Saturday, September 04, 2010

And All I Could Think About - USSR 5 Canada 4

Game one in Russia. The traditional narrative has Canada limping into Moscow, badly outplayed, embarrassed by the Soviets. The reality is that Canada deserved better on their home ice. They won game two by basically shutting down the Soviets, holding them to an even dozen scoring chances. Game three, the tie, was their best game as they outchanced the Soviets at ES by a three to two margin, a margin that they also had in overall chances in game one. Obviously you have to play the games but its no stretch to say that they deserved all three games and in game four, where they are booed off the ice, the Soviets close the gap but in the end the Canadians still outchance them by the slightest of margins.

It doesn't matter of course. The Soviets have had better goaltending in the two Dryden games, they have had slightly better luck and the Canadians have had a penchant for getting hurt when they make glaring mistakes and also when they take very long shifts. So while the traditional narrative is incorrect the fact remains that the Canadians are down in the Series when it heads overseas.

Colin (aka Mr Debakey) did the work on this one again and we will start with his take on the game.

The first thing one notices when watching Game 5 of the 72 Summit Series is how far satellite technology has come since 1972. The damn picture is constantly breaking up – more than once leaving your intrepid shot counter to guess as to what exactly happened.

Team Canada instituted major changes for the Moscow half the Series. The 37-man roster was essentially chopped by 40%. A core group [selected during the try-out phase in 4 major Canadian cities] practiced together, and supplied the starting line-up for each game.

Harry Sinden chose to leave Option 3 behind on the hippie-strewn streets of Vancouver. The Game 5 roster reverted to three lines, two extra forwards and three defense pairs:

Parise – Esposito - Gilbert
Henderson – Clarke – Ellis
Mahovlich – Ratelle- Cournoyer
Pete Mahovlich, Perreault

Park – Bergman
Stapleton – White
Seiling – Lapointe


If Game 4 was a melee, Game 5 was a series of set pieces. There was very little changing on the fly; I'm guessing because the benches were an extra 12 feet away [4 meters children].

Canada had last change and Sinden matched hard.

Clarke against Maltsev every time.

Esposito against Shadrin and Ratelle facing Petrov as much as possible.

I don't think Sinden cared where the face-off was. He wanted match-ups.

The Clarke line killed the Maltsev line; Henderson with two goals and Clarke with one.

Additionally, Ellis, Clarke & Henderson were the only Canadian forwards with a positive ES Corsi.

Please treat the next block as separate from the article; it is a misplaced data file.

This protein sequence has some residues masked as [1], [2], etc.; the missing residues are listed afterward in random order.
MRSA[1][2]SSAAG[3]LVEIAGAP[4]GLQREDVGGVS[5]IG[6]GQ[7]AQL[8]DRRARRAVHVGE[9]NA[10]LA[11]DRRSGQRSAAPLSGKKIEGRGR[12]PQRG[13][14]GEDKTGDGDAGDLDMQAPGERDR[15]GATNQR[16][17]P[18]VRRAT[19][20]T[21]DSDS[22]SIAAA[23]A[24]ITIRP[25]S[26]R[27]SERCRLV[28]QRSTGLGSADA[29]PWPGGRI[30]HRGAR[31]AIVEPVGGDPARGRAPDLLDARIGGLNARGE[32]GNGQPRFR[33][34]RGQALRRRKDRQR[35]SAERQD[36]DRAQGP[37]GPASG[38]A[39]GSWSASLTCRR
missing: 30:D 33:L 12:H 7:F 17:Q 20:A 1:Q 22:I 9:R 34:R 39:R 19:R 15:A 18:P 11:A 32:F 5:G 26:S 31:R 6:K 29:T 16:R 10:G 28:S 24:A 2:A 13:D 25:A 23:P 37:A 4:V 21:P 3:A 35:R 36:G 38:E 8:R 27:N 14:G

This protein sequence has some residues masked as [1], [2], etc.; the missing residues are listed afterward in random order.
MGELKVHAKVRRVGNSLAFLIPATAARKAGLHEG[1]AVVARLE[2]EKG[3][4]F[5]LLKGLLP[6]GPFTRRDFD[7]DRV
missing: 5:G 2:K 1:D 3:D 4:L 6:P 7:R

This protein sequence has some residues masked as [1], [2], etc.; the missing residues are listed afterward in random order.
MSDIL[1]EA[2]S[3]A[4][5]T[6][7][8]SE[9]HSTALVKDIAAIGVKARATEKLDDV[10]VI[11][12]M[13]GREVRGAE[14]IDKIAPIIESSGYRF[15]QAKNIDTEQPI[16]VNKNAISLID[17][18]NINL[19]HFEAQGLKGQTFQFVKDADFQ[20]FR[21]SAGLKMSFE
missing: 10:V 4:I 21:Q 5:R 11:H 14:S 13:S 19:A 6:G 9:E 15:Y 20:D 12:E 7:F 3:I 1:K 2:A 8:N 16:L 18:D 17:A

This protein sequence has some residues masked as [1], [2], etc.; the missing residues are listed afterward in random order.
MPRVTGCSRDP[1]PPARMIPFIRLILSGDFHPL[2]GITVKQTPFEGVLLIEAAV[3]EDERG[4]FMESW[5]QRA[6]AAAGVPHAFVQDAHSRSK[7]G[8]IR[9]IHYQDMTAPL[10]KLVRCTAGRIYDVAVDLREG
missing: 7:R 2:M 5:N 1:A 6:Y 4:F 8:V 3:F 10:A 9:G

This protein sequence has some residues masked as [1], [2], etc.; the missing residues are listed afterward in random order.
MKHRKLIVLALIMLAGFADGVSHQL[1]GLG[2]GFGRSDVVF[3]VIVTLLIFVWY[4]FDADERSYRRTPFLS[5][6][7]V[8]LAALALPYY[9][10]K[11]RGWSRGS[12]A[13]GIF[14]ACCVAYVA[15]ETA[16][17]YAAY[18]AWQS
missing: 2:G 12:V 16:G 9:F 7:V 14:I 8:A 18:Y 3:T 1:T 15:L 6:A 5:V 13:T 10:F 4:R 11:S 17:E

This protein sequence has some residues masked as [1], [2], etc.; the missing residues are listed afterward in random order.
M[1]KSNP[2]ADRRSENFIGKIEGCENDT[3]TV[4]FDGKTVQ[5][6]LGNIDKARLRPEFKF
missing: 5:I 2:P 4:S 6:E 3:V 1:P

The Defense pair of Seiling & Lapointe were also +1. They were Plus-4 when playing behind the Clarkes [about half the time], Minus-3 with the rest.
Brad Park was +1 too.

The Clarkes were on for two goals against. On the Soviet's 2nd goal, they got caught on a long shift. The Soviets changed, but only Clarke got off for Canada. Esposito absorbed a GA skating with a tired quartet.

On the USSR's 5th and winning goal, Seiling got beat along the boards, allowing Vikulov a free shot at Tony Esposito. This was Seiling's last shift in the Series.

The only skaters not on the ice for an ESGA were the two extra forwards, Perreault and Mahovlich.

I should say something about Henderson [in the red helmet], two goals in this game. A bucket of game winners in the series. When you break it down though, that 28% shooting percentage was just the icing on the cake. His speed drove the Soviets crazy. His anticipation broke up their attacks. And he did the same thing in 1974 during the 2nd Canada-Soviet Series. The man was made for international hockey.

The referees in this game, Czechoslovakia’s Rudolph Batja and Swede Uve Dalberg, were excellent. The Game 4 zebras were good too. Legend has it Game 6 was different. There was an incident where a Soviet forward spears Cournoyer. A furious Cournoyer begins swinging his stick machete style at the Commie’s ankles [happily, the puck was down there too]. The referee lets play continue.

Team Canada had a flock of kids on the original 37-man roster: Perreault, Tallon, Dionne, Martin and Guevremont. Only Pereault saw any game action – and only in Games 4 & 5. He was Plus 2 in the two games – a Goal and an Assist. His territorial measures were fine. His pizzazz levels were excellent.
These kids’ ice time was doomed when Canada lost the first game. Coach’s fondness for veterans was probably stronger then than it is today.

Black Dog discussed shift length in an earlier post. He’s just like Foster Hewitt! Even though the shifts were ridiculously long by today's standards, Hewitt can’t help commenting on the frequent line changes.

Hewitt, was in the final years of an illustrious career. In addition to short shifts remarks, he thought it necessary to remind us regularly that when a team is killing a penalty, icing the puck is “what they're allowed to do”.